Analysis Of Trifles By Susan Glaspell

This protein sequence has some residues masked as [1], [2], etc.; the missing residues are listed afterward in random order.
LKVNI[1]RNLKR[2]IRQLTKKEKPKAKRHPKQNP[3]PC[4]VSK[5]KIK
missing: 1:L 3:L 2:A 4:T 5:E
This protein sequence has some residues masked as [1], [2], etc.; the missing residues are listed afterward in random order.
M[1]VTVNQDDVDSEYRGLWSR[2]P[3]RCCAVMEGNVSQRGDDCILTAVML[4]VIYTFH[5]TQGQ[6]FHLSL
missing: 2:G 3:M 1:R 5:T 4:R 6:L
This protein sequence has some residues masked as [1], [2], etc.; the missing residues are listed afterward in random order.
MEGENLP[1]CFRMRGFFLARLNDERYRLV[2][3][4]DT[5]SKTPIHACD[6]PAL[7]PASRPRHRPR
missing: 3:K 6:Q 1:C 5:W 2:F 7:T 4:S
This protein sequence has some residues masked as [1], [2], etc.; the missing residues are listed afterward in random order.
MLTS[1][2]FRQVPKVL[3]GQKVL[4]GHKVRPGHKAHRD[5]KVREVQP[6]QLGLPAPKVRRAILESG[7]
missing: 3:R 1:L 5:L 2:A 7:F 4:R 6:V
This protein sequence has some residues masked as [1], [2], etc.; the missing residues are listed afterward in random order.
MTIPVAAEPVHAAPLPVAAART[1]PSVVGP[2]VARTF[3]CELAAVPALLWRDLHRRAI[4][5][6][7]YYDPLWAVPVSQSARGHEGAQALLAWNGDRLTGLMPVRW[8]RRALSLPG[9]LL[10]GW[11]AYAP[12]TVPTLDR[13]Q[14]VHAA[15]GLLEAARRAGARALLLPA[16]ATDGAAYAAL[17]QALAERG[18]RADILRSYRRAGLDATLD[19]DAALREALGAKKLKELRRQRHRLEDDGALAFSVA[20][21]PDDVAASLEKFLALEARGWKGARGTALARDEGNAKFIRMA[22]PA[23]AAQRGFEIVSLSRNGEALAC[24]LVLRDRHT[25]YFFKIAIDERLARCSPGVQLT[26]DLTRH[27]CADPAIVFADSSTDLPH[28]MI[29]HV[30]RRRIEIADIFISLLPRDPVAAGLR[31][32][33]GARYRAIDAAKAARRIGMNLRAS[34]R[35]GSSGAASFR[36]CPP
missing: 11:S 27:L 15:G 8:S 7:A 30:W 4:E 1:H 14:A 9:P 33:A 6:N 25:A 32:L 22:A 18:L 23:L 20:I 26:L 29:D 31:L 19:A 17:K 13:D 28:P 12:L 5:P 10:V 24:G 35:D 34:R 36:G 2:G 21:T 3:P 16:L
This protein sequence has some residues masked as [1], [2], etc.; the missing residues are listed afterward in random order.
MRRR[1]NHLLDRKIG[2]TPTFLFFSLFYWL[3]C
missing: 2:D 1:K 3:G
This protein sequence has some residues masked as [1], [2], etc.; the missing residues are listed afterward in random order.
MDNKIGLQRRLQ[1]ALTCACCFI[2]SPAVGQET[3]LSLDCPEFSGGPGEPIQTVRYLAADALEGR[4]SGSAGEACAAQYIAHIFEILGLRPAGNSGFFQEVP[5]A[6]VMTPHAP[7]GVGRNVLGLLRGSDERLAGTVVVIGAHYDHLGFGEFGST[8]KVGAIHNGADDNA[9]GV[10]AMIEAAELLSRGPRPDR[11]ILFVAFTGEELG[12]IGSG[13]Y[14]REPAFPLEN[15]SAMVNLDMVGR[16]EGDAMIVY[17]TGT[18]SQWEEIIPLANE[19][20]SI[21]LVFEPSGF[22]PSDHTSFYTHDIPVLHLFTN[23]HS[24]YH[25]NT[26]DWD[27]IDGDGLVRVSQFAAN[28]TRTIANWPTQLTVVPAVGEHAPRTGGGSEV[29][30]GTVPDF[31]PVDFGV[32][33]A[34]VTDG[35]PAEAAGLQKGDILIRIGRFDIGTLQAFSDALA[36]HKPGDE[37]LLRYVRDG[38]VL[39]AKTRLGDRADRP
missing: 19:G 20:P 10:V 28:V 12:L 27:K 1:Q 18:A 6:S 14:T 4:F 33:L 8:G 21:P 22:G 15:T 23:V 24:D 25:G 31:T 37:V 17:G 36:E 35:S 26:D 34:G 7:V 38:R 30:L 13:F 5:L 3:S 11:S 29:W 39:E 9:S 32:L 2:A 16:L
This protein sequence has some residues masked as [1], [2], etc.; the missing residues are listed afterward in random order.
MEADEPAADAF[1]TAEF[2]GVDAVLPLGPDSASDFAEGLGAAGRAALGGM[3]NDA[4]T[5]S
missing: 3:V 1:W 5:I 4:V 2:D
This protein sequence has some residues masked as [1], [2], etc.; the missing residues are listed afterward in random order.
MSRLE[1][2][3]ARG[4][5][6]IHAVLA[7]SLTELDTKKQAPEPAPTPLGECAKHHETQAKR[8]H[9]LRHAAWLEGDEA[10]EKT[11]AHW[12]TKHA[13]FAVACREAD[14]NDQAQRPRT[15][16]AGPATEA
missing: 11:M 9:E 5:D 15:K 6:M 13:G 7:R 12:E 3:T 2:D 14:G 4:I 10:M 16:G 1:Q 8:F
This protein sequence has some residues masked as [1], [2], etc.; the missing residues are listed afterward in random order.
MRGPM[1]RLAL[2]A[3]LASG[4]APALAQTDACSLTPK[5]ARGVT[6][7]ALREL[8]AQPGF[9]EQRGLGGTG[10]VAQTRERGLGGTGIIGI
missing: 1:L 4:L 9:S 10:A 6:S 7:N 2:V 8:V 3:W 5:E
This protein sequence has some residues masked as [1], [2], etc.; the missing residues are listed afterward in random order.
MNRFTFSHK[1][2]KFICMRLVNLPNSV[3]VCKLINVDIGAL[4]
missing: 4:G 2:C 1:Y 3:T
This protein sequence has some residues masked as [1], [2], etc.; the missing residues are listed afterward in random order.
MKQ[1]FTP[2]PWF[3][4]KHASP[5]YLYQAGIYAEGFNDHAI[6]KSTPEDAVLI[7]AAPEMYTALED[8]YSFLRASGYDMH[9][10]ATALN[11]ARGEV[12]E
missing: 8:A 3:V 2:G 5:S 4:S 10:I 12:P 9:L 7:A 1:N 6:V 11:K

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Murder, torture, and mayhem are merely three of the unique problems that can be found throughout the one act play Trifles by Susan Glaspell. The writer opens up the story by explaining the situation of Mrs. Wright, a middle aged woman who is being accused of murdering her husband. The crime scene is a mess. A sheriff, the prosecuting attorney and their wives are looking in to the gruesome death that occurred upstairs in the Wright household. It is immediately found that the men focus their attention to the area around the body of Mr. Wright in search of evidence. However, it is the women begin to stumble across the clues that may lead to Mrs. Wright’s persecution. As more evidence is found we are lead to believe that Mrs. Wright did, in fact, kill her husband. By the end of the play the reader is still left wondering, why? Was it a case of self-defense, or is there something much deeper going on? Once a full understanding is reached, it becomes apparent that the only basis that should be used for dropping the charges of this case should be built on the notion of mental insanity. Mrs. Wright clearly demonstrates psychological tendencies that are symptomatic of Dissociative Disorders (Ben-Zvi, 145). With an evaluation of her past life, her behavior immediately after killing her husband, and evidence that is later found by the women, it becomes clear that Mrs. Wright was stricken with a Dissociative Disorder. Before observations can be made about the play, the definition of
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